Supreme Court of India
SC issues notice to Mallya, gives 2-weeks to replyReuters

The Supreme Court on Thursday quashed the National Eligibility cum Entrance Test (NEET) for admission to MBBS, BDS and post-graduate medical courses, ruling that the Medical Council of India (MCI) doesn't have the authority to conduct a common entance test.

The apex court's verdict came after 115 petitions were filed challenging MCI's notification on NEET for admission to various courses in medical colleges in the country.

The bench comprising Chief Justice of India Altamas Kabir, Justice Vikramajit Sen and Justice A R Dave gave a split verdict but ruled in favour of quashing the NEET based on a majority 2:1 verdict.

Kabir and Sen were of the opinion that the MCI notification was in violation of some Articles of the Constitution and said that it has not been empowered to conduct an India medical entrance test. However, Dave dissented arguing that NEET is legal and the society needs it.

The bench, however, ruled that the verdict will not affect the admissions that have already been completed.

It may be recalled that the apex court had directed the MCI, government and private colleges in May this year to start their admission process by clearing the way for declaration of the examinations results. It had ruled in December 2012 that MCI, Dental Council of India and other institutions across the country could conduct their respective entrance exams for admission to courses like MBBS and BDS but would not declare the results until the court gave further notice.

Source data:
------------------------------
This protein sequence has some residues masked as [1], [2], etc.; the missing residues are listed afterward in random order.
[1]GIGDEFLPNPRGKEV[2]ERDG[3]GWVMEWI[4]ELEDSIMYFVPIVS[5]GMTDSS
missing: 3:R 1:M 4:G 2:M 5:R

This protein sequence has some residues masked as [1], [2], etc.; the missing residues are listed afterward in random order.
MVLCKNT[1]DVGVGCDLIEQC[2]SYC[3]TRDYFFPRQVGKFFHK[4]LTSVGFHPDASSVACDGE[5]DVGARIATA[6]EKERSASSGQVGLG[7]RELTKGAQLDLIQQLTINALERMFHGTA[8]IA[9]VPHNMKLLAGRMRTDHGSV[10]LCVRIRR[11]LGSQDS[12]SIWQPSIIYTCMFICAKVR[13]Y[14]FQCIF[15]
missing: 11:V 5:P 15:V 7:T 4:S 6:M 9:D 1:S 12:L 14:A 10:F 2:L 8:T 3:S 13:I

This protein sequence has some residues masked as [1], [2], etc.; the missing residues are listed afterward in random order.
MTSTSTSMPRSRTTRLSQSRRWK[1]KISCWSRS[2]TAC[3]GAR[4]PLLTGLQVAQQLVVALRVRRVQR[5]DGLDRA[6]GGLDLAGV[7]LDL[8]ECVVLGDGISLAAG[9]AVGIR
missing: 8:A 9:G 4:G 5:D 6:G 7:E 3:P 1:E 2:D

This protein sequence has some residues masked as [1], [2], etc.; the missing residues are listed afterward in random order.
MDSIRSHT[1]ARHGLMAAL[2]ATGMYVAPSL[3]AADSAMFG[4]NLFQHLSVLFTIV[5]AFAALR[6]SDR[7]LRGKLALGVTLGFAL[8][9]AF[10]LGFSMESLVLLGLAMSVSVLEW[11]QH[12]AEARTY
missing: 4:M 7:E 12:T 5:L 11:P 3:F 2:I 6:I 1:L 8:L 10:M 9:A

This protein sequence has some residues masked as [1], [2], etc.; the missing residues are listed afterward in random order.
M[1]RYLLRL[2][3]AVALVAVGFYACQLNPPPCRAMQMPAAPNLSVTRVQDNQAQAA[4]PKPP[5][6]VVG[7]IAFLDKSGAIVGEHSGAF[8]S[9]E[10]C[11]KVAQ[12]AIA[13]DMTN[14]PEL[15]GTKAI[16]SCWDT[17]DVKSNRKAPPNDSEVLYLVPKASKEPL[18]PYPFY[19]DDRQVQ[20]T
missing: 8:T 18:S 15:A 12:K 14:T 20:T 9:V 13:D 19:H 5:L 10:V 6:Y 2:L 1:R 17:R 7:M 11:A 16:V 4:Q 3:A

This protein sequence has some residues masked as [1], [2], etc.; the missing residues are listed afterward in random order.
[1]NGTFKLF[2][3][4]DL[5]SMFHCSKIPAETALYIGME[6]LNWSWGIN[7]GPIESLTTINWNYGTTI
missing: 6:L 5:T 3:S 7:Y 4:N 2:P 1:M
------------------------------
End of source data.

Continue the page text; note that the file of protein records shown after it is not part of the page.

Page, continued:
The court's verdict has evoked mixed response from experts.

"We did not want a common admission process. The country can not let that happen. The purpose was to reduce the misuse," cardiologist Dr Devi Shetty, who was a member of MCI, told CNN IBN.

S Srikanth, CEO, Consortium of Medical, Engineering and Dental Colleges of Karnataka, told the channel that "admissions are mostly based on money factor and not the merit factor" and stressed on the need of focusing on "the quality of medical education".

Senior lawyer Harish Salve said that the country should promote opening of more universities, arguing that shortage of medical seats is the root cause of malpractices. "Why can't India have enough seats so that entire manipulation business comes to an end?" he asked.

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